Since 2001, the Kinder Foundation has honored a handful of Houston’s most distinguished teachers with the Kinder Excellence in Teaching Award in recognition of their commitment and innovation. The honors are given at an awards dinner each Fall, where current and past winners share their stories and are shown gratitude by their peers, administrators, and Rich and Nancy Kinder. The Kinder Excellence in Teaching Awards has gifted over $3.7 million to more than 250 teachers since the program was established.
We are proud to spotlight past recipients of this award and sharing what they have been up to since their recognition.
2010 Kinder Excellence in Teaching Award Recipient
Principal, Hearne Elementary School
Alief Independent School District
What was your greatest win last school year?
My greatest win for the 2020-2021 school year centers around my Hearne Husky staff, students, and families. We literally conquered every hurdle, challenge, setback, and disappointment with grace, persistence, and grit. It was an incredibly tough year to lead as a principal. Every day I was faced with difficult decisions in the areas of safety, academics, and social and emotional needs of both children and adults. These are high leverage areas, compounded with the regular demands of being a school leader and running campus operations and job expectations. What I perceive as a win is a simple reminder for everyone–every challenge can be overcome with an amazing team that is not afraid to analyze the situation together, explore all options, push the envelope forward, stand as one voice, and celebrate the wins along the way. I am so proud of my students, families, and most importantly the Hearne staff (from custodians, nutrition staff, professional, and paraprofessionals) for staying true to our mission statement and going above and beyond the call of duty to make this year one to remember. We won TOGETHER!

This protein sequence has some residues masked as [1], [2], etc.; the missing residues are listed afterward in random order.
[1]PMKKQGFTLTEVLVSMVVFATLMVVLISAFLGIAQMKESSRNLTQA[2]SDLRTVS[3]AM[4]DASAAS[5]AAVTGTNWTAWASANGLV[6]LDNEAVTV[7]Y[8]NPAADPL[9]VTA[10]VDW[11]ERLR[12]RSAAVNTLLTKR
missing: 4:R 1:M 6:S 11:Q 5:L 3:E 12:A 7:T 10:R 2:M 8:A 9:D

What has been occupying your time lately?
Our school year ended on June 3rd for our students and June 4th for our staff. I am writing this response on June 6th.
For the past 48 hours, I have been reflecting on all the feedback I’ve received from my stakeholders to make the 2021-2022 school year the best yet! We learned many new skills during pandemic teaching and embraced 21st century learning goals to support student achievement. We have to keep what worked, alter what can be better, and stop the things that were not effective. Before the school year ended, several two-way feedback structures were developed to receive feedback from all stakeholders. This feedback is being chunked for big rocks and being infused in the 2021-2022 school year roll out. This is one way we create a culture of reflection and improvement together.
I am also in my last 4 weeks of pregnancy with my 3rd baby so I am using plenty of time to enjoy my kids and prepare for the welcome of our baby boy or girl (we don’t know the gender…it will be a surprise!).
How has being an educator impacted or changed your life?
Being an educator has shaped my whole perspective on the world we live in and the world we are creating through education and impact. Everything we, as adults, do or fail to do impacts the next generation. We have to invest in the future if we want the world to be better. I think about this every day when I step foot into my building, interact with students and families, and motivate others to reach their full potential. Being an educator impacts every facet of my life from being mom, wife, daughter, sister, friend, and human being.
We know that federal stimulus funds flowing to districts are top of mind for district and school leaders. We’d love your perspective on how these funds could be best spent given what you’ve seen first-hand and your role as a campus leader?
As the principal of a Title One school, I am thankful for the additional funding to support student outcomes. In my opinion, these funds should be used to engage families and parents to work as partners in education; support effective literacy for all students through a balanced curriculum and consistent data analysis/progress monitoring; build teacher efficacy and instructional strategies to support closing the achievement gap through targeted professional development; provide coaching for teachers and leaders; embed social emotional supports for students, families, and campus staff; supply additional technology for all classrooms; and ensure sufficient staffing to meet the needs of campuses across our nation. Simply adding funding to campus budgets will not “fix” the educational gaps. Instead, effective allocation of funds to campus needs based on data and building educator and student capacities can move mountains!